Anonymous said...

We had exactly the same experience when we looked round our local state primary. It was all 'learning through play'.

I just felt that the teacher should be stood at the front teaching them, otherwise why do you need a teacher at all?

Anonymous said...

There is a time for play and a time to learn through lead lessons, to misunderstand the place for each helps no one.

Anonymous said...

I remember enough of my time in infant and primary education, over 50 years ago, and remember how boring it was, not through lack of play but lack of inspiration in the teaching with everything having to be done at the pace of the slowest child in the class.
Proof again that everything is still being dumbed-down so no-one is upset by coming last.
Whether children start at 4 or 5 or 6 what is needed is inspirational teaching and children being pushed and stretched to fullfill their capabilities: and in-line with the communist manifesto "to each according to their needs": so children should receive an education appropriate to their abilities and IQ.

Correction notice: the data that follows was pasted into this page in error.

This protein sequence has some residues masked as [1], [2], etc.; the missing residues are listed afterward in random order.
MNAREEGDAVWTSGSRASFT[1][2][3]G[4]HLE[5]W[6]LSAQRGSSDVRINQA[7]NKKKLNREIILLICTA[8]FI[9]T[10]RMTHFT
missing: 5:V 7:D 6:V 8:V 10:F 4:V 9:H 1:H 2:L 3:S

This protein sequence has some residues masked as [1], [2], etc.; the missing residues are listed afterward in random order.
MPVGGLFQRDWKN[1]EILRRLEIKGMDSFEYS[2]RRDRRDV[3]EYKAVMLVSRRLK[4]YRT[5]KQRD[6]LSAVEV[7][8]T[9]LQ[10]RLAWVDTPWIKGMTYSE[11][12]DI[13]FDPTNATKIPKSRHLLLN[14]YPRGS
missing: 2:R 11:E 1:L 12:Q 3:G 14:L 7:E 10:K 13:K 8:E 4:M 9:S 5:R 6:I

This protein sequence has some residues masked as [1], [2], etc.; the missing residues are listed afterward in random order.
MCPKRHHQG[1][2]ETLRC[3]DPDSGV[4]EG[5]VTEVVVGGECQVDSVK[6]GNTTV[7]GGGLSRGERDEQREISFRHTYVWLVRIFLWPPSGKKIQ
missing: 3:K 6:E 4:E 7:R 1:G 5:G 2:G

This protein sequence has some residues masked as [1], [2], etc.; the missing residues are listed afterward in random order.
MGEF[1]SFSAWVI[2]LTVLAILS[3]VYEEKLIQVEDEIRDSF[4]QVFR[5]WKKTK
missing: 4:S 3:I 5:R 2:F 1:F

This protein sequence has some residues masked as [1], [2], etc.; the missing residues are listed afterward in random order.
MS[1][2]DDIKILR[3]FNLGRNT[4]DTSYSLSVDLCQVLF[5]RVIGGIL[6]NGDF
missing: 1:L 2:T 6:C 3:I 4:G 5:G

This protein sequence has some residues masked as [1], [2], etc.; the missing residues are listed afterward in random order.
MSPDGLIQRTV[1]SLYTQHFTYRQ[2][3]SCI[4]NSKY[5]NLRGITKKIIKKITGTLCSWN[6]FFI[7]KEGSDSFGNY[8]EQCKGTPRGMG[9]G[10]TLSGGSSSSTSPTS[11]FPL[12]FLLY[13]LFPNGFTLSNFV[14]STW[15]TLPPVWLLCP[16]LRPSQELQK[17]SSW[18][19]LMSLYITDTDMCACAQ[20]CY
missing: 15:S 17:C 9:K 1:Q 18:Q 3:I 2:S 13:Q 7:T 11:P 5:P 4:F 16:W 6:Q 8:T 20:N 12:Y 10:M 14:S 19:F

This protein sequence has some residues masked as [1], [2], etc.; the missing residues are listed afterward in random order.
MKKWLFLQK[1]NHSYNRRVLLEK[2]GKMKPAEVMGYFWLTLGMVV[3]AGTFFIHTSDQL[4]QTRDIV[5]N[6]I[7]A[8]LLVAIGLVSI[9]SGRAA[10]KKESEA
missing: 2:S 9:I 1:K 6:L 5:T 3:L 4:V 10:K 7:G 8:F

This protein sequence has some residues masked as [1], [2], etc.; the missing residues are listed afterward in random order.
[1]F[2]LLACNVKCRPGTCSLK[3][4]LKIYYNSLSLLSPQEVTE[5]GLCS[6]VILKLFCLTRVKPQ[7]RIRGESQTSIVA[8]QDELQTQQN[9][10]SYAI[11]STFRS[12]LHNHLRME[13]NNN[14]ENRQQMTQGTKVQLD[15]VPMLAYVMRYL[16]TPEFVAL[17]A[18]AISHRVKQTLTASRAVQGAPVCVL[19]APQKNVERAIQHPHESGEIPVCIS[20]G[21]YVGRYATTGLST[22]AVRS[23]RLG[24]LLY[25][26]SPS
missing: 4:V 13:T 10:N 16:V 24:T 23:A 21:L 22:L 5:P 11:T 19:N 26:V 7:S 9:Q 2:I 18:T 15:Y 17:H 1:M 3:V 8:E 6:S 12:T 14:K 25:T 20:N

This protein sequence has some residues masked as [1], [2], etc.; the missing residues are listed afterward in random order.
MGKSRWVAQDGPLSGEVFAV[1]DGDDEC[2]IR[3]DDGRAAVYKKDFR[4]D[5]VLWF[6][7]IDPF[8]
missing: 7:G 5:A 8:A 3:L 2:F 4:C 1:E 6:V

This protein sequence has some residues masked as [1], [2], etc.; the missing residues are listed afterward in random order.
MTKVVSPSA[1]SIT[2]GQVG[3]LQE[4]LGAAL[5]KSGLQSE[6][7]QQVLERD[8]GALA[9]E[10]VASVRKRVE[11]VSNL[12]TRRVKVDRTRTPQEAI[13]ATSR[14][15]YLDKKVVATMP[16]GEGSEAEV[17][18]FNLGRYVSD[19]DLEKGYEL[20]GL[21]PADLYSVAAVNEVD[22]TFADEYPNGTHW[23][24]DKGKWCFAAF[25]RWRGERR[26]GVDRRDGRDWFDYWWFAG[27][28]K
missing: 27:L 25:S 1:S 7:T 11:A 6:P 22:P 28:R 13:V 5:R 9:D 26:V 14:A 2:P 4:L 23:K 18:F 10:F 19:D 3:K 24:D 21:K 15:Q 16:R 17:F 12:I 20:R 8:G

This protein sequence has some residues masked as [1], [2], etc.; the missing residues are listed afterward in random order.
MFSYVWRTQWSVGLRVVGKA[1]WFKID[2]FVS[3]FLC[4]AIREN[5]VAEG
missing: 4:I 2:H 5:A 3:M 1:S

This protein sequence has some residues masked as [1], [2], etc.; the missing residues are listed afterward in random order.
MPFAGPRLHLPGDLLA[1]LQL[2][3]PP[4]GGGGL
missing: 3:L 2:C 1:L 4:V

Anonymous said...

My heart sank when I read your blog. You are not a teacher.

Jon Haynes said...

I'm really concerned about this idea of just letting children fend for themselves or 'learn through play'. I want my child taught to read, write, sit still and listen by an intelligent teacher.

Is that really too much to ask for the amount of taxes we pay?

Julian S. Wood said...

Really out dated viewpoints.

A massive indication of a mind behind the times-not an educator or anyone remotely interested in child-centred learning.

Let's bring back the chalk board-school is not a place where children have fun!

Sad that author of blog hides behind anonymous users to back up own post!

A real shame author cannot respond to comments themselves-a clear statement of believing in his own hype.